3) The # sign occurs anywhere else not otherwise explicitly stated above. This should result in nothing being captured.

4) There should be no whitespace preceeding the first character of the new line; however, this case is unlikely to actually occur.

5) A space immediately after the equalize sign is invalid.

Invalid cases (where nothing should be captured):

th is=is not valid#text
nor =this#text
also= this
share|improve this question

2 Answers 2

I suspect you're making this more difficult than it needs to be. Try this regex:

^(\w+)=([^\s#]+(?:[ \t]+[^\s#]+)+)

I used [ \t]+ instead of \s+ to prevent it from matching the newline and spilling over onto the next line--assuming the input really is multiline, of course. You can still apply it to standalone strings if that's what you prefer.

EDIT: In answer to your comment, try this regex:

^(\w+)=(\w+(?:[ \t]+\w+)*)

With the first regex I was trying to avoid making confining assumptions and I got a little carried away. If you can use \w+ for all words it becomes much easier, as you can see.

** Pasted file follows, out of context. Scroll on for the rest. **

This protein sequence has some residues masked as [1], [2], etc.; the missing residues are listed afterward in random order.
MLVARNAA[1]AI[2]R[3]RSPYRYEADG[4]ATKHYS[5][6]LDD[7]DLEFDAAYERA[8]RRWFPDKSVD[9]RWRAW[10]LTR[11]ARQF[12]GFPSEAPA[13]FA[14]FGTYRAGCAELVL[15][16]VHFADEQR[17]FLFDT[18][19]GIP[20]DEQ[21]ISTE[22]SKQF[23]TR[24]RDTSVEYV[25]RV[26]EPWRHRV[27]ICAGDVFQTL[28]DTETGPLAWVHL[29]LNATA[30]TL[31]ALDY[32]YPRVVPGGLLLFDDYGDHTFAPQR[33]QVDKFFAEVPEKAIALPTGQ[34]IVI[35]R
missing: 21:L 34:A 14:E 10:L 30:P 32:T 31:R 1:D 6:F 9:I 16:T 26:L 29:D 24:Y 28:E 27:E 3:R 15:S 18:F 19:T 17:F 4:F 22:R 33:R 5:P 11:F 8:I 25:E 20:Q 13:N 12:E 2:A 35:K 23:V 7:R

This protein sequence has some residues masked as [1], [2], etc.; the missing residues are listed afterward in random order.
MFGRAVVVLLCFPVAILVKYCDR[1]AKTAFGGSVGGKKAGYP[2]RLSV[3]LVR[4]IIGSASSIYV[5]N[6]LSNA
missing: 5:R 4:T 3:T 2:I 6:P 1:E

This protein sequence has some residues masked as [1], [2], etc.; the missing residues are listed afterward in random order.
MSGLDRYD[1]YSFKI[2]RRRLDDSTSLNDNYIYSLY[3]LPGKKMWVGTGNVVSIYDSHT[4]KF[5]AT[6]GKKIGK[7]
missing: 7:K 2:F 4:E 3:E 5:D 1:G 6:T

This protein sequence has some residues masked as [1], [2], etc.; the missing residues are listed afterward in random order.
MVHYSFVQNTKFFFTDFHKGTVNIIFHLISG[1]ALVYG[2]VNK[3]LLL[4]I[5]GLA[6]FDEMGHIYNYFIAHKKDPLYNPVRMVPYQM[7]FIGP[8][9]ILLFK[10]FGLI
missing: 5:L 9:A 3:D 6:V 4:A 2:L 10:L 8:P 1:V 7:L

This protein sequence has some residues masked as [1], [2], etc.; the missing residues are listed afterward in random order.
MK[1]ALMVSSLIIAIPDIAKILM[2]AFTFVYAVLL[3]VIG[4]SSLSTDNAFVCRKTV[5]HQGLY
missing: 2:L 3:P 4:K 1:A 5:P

share|improve this answer
The actual purpose of this is to parse out a config file, where the # symbol is used as the comment character. Your solution works in some, but not all of the test cases. It works for the two strings that I posted as examples, but it does not work for Test=Hello_World #Some more text or for any case that does not have a space in the second capture group's portion. I modified your solution to ^(\w+)=([^#]+(?:[^\s#]+)+) and this seems to work as desired. Not sure if it is necessarily the most correct version, but it does the job :) Thanks! –  TehTechGuy Aug 14 '12 at 23:20
Try the regex I just added to my answer. –  Alan Moore Aug 15 '12 at 1:38
That one will not work if there is a period in the string such as in the string Test=Hello.World #Some more text. The second capture group will return "Hello". The first capture group must be everything before the "=" and the second capture group must be everything between either " #" or "#", with the latter used only for a string such as Test=Hello World#Some more text. The regex must also return nothing if the first character is "#". –  TehTechGuy Aug 15 '12 at 2:31